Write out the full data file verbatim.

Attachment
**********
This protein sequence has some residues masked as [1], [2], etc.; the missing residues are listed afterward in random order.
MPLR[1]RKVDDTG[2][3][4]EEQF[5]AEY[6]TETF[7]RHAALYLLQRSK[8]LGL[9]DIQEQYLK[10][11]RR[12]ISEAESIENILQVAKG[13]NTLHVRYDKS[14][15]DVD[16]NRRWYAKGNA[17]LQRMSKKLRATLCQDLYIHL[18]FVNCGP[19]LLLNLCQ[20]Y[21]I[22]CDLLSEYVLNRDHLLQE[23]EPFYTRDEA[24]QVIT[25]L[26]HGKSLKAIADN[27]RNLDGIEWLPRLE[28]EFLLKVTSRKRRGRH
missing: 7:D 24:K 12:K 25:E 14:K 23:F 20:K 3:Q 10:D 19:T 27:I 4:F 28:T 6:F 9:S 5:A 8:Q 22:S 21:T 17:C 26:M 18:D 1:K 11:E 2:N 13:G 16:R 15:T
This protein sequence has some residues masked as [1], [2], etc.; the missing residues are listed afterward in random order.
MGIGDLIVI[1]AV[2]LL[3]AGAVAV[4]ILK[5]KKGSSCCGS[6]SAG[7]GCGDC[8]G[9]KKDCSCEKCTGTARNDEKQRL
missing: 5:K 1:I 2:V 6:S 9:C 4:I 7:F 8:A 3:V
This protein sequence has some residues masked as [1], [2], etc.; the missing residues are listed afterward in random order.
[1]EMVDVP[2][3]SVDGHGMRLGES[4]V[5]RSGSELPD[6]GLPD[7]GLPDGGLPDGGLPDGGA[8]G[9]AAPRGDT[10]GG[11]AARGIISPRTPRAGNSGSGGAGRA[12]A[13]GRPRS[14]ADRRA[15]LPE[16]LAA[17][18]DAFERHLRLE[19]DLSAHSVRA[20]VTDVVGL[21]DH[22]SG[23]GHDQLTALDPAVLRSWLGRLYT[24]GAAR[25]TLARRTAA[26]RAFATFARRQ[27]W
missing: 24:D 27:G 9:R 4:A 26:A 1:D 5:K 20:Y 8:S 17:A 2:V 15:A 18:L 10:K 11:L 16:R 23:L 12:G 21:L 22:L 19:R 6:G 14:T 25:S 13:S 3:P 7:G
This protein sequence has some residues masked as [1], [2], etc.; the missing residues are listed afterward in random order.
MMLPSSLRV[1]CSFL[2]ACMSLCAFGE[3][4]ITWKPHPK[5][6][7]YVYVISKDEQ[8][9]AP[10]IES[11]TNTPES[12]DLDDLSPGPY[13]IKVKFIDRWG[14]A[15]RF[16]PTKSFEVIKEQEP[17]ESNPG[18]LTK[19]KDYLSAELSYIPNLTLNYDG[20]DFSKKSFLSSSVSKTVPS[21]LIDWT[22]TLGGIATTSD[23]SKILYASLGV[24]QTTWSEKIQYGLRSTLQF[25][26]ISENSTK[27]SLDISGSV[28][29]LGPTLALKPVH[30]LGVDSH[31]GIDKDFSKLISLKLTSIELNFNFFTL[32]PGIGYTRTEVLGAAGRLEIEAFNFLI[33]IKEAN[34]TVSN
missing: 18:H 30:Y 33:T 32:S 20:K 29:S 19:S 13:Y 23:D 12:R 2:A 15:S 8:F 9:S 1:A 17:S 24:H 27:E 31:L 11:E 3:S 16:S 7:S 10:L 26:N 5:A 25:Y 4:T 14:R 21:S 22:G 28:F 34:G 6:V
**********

This protein sequence has some residues masked as [1], [2], etc.; the missing residues are listed afterward in random order.
MPLR[1]RKVDDTG[2][3][4]EEQF[5]AEY[6]TETF[7]RHAALYLLQRSK[8]LGL[9]DIQEQYLK[10][11]RR[12]ISEAESIENILQVAKG[13]NTLHVRYDKS[14][15]DVD[16]NRRWYAKGNA[17]LQRMSKKLRATLCQDLYIHL[18]FVNCGP[19]LLLNLCQ[20]Y[21]I[22]CDLLSEYVLNRDHLLQE[23]EPFYTRDEA[24]QVIT[25]L[26]HGKSLKAIADN[27]RNLDGIEWLPRLE[28]EFLLKVTSRKRRGRH
missing: 7:D 24:K 12:K 25:E 14:K 23:F 20:K 3:Q 10:D 19:T 27:I 4:F 28:T 6:F 9:S 5:A 8:Q 22:S 21:T 17:C 26:M 18:D 1:K 11:E 2:N 13:G 16:R 15:T
This protein sequence has some residues masked as [1], [2], etc.; the missing residues are listed afterward in random order.
MGIGDLIVI[1]AV[2]LL[3]AGAVAV[4]ILK[5]KKGSSCCGS[6]SAG[7]GCGDC[8]G[9]KKDCSCEKCTGTARNDEKQRL
missing: 5:K 1:I 2:V 6:S 9:C 4:I 7:F 8:A 3:V
This protein sequence has some residues masked as [1], [2], etc.; the missing residues are listed afterward in random order.
[1]EMVDVP[2][3]SVDGHGMRLGES[4]V[5]RSGSELPD[6]GLPD[7]GLPDGGLPDGGLPDGGA[8]G[9]AAPRGDT[10]GG[11]AARGIISPRTPRAGNSGSGGAGRA[12]A[13]GRPRS[14]ADRRA[15]LPE[16]LAA[17][18]DAFERHLRLE[19]DLSAHSVRA[20]VTDVVGL[21]DH[22]SG[23]GHDQLTALDPAVLRSWLGRLYT[24]GAAR[25]TLARRTAA[26]RAFATFARRQ[27]W
missing: 24:D 27:G 9:R 4:A 26:A 1:D 5:K 20:Y 8:S 17:A 2:V 15:A 18:L 10:K 11:L 16:R 23:L 12:G 21:L 22:L 19:R 6:G 14:T 25:S 13:S 3:P 7:G
This protein sequence has some residues masked as [1], [2], etc.; the missing residues are listed afterward in random order.
MMLPSSLRV[1]CSFL[2]ACMSLCAFGE[3][4]ITWKPHPK[5][6][7]YVYVISKDEQ[8][9]AP[10]IES[11]TNTPES[12]DLDDLSPGPY[13]IKVKFIDRWG[14]A[15]RF[16]PTKSFEVIKEQEP[17]ESNPG[18]LTK[19]KDYLSAELSYIPNLTLNYDG[20]DFSKKSFLSSSVSKTVPS[21]LIDWT[22]TLGGIATTSD[23]SKILYASLGV[24]QTTWSEKIQYGLRSTLQF[25][26]ISENSTK[27]SLDISGSV[28][29]LGPTLALKPVH[30]LGVDSH[31]GIDKDFSKLISLKLTSIELNFNFFTL[32]PGIGYTRTEVLGAAGRLEIEAFNFLI[33]IKEAN[34]TVSN
missing: 18:H 30:Y 33:T 32:S 20:K 29:S 19:S 13:Y 23:D 12:R 2:A 15:S 8:F 9:S 1:A 17:S 24:H 27:E 31:L 11:E 3:S 16:S 7:S 10:L 26:N 5:A 25:Y 4:T 14:R 21:S 22:G 28:F 34:G 6:V